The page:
Last week, my article contained a little boo-boo. Well at least that’s what I’m calling it. Chet called me to say the George Block Conservation Scholarship applications are available by calling him at 724-986-5250.

Apparently, the number was off by one digit. Anyone nominating a young person in Washington or Greene County 18 or under can receive an application by calling Chet Krcil at the above number. Then get those applications back to me with a letter written by the youth saying why they feel they should be nominated and what they have done. Send those applications to the George Block Conservation Scholarship 60 Nannie Street, Washington Pa. 15301. Hopefully we can still award a deserving youth this year so if you know someone nominate them encourage them to enter.

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In the late 1700s, the English army was taking a break in the wooded area of New York known as Saratoga. The English were notorious for taking breaks during wars and fighting in a gentlemanly fashion. This critical battle was no exception and when it was tea time they took a break. As he walked among his men, the general noticed his men were hiding behind rocks and trees. So, he asked his officer why these men were doing this? The officer told the general the men were afraid of being shot by a sniper up behind some rocks, so they were taking cover. The general laughed and said no sniper could shoot that far. That’s when the sniper shot the general.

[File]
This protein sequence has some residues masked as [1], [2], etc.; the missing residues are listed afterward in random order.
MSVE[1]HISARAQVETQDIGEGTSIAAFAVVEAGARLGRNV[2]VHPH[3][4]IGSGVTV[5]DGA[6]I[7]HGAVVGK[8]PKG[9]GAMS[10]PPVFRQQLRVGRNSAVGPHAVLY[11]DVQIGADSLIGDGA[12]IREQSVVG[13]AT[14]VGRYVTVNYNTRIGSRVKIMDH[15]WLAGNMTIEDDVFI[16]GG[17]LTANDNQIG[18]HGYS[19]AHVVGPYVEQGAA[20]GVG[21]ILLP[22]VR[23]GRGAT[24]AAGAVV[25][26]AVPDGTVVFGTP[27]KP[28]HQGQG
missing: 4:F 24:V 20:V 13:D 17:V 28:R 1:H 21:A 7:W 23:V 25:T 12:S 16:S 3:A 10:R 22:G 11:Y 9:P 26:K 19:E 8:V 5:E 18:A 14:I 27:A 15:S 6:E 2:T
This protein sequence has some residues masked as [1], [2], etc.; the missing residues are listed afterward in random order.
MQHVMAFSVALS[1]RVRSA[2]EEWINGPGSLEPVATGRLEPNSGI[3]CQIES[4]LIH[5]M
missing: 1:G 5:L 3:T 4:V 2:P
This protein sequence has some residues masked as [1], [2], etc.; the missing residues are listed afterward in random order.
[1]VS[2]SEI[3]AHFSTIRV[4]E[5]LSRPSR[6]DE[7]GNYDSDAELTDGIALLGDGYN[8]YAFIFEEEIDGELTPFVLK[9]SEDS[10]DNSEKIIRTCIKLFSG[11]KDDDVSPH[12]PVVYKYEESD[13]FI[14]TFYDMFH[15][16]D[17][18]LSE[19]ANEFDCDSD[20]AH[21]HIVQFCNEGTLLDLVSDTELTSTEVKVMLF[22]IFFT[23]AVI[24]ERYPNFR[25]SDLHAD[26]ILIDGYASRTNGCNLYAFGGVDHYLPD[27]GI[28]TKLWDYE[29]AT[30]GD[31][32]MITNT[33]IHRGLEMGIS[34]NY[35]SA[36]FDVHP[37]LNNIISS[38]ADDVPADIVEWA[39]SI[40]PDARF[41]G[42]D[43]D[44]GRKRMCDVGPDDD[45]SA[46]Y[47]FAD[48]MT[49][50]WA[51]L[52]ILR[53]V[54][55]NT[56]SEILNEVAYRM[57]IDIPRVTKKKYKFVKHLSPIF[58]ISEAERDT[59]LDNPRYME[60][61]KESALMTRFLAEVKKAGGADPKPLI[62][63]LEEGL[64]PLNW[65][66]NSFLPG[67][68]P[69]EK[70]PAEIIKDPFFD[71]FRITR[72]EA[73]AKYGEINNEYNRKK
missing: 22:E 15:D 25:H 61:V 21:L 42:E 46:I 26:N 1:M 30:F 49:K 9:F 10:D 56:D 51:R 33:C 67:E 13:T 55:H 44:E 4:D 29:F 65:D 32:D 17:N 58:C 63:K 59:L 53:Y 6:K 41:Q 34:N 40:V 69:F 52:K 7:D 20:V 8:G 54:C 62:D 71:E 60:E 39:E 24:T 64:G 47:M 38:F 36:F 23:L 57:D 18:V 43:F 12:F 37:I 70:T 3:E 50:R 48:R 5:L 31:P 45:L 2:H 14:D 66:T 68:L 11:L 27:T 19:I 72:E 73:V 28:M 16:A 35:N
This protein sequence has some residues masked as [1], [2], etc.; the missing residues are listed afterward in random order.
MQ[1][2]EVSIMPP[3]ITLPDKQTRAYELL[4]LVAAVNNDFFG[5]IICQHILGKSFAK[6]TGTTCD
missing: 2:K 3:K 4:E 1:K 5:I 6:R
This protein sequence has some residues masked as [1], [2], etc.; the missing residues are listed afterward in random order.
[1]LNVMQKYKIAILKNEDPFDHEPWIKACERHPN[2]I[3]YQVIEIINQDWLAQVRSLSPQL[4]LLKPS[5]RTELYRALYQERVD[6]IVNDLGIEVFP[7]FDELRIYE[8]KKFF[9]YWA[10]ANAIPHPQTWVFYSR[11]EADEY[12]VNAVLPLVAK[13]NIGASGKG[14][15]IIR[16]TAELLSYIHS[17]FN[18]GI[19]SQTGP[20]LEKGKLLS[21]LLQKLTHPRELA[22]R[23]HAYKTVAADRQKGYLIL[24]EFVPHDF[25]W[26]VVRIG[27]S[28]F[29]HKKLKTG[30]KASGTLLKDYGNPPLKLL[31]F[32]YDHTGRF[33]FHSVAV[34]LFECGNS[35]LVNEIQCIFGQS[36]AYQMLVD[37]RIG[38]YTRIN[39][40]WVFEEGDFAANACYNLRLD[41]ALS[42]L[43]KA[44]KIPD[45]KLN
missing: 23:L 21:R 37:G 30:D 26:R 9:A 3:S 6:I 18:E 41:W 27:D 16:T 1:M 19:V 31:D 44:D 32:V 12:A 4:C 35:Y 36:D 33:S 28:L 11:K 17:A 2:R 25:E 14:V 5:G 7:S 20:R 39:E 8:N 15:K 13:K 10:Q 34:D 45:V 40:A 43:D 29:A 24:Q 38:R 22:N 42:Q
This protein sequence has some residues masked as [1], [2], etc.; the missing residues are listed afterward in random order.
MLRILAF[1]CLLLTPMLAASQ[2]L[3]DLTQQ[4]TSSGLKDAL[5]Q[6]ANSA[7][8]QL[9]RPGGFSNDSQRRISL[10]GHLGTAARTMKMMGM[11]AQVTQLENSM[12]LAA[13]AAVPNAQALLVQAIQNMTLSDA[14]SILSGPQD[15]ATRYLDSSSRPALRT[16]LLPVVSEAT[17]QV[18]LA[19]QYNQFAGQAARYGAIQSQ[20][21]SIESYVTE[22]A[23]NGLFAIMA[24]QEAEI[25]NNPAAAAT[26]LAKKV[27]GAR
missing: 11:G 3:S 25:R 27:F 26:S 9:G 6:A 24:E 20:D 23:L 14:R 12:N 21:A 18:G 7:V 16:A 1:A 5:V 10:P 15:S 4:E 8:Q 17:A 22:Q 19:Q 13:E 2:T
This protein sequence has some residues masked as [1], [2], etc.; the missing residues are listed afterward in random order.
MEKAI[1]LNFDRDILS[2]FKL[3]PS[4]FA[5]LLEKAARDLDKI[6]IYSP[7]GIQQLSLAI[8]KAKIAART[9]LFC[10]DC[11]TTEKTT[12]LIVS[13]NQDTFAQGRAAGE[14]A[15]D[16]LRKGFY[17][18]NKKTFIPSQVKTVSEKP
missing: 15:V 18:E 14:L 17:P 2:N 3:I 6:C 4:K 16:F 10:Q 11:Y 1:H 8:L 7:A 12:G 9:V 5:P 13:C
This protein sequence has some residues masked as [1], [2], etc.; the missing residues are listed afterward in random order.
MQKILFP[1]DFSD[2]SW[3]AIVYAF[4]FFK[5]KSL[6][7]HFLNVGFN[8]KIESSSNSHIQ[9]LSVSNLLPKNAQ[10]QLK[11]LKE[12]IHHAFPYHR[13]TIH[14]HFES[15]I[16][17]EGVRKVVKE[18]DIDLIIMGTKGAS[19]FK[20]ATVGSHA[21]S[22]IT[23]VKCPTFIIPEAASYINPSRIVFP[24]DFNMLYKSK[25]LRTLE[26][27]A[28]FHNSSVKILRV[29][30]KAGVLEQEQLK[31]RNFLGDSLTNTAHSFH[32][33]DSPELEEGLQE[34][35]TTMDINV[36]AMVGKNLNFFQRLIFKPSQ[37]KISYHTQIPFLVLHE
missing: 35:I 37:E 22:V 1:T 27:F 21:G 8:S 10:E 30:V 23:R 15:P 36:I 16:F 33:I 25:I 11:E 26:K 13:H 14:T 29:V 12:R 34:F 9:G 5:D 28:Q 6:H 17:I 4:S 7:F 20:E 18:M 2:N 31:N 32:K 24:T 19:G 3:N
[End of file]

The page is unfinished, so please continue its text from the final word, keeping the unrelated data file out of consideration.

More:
This was the beginning of the turnaround of who was winning the war. It wasn’t the fault of the English marksman but was a sign of the changing battle technics. At that time, both sides were using muskets as the rifle had not come into being yet. Battles fought with muskets used a primitive method of charging across the field at each other and shooting in close quarters. The musket really didn’t have many advantages as it was terribly inaccurate. If you missed one target, you might hit the man next to him. There was no doubt there was much room for improvement in firearms.

The musket shot a roundball that was just a metal ball rammed into the muzzleloader with a rag and had powder in the barrel behind it to set off the charge. When one considers the problems with the muzzleloaders it was no wonder that someone discovered a way to build a self- contained cartridge. In the self- contained cartridge, the bullet, primer, powder, and brass casing would all be in one package. These first experimenters used the brass casing because it was flexible enough to go back to shape after being fired. The case springs out, expands and then goes back into shape after firing.

Among the experiments were projectiles called vulcanic that came between cartridges and muzzleloaders. The vulcanic was a conical projectile with a hollow base with propellant in it. The problem with the vulcanic was it couldn’t handle pressure and it was weak. I wouldn’t want to shoot at a grizzly bear with it.

Then along came people like Benjamin Tyler Henry and Dan Wesson who did much of the work on a true self-contained cartridge where everything was in one package. The earliest Henry was a 16 shot .44 caliber rimfire breech-loading lever action rifle. The rimfire had the priming mixture in the rim much like todays 22. The .22 rimfire is still used but now we use the center fire cartridge for most big game. Among cartridges still in use there is the 45-70 which goes way back as does the 45 Colt. The 45-70 led to the demise of many a buffalo and is still around. These early guns would shoot heavy bullets moving at slow velocity.

Today’s faster cartridges hit harder and have a flat trajectory, which makes hitting the target easier and for that I am thankful.

George Block writes a weekly outdoors column for the Observer-Reporter.

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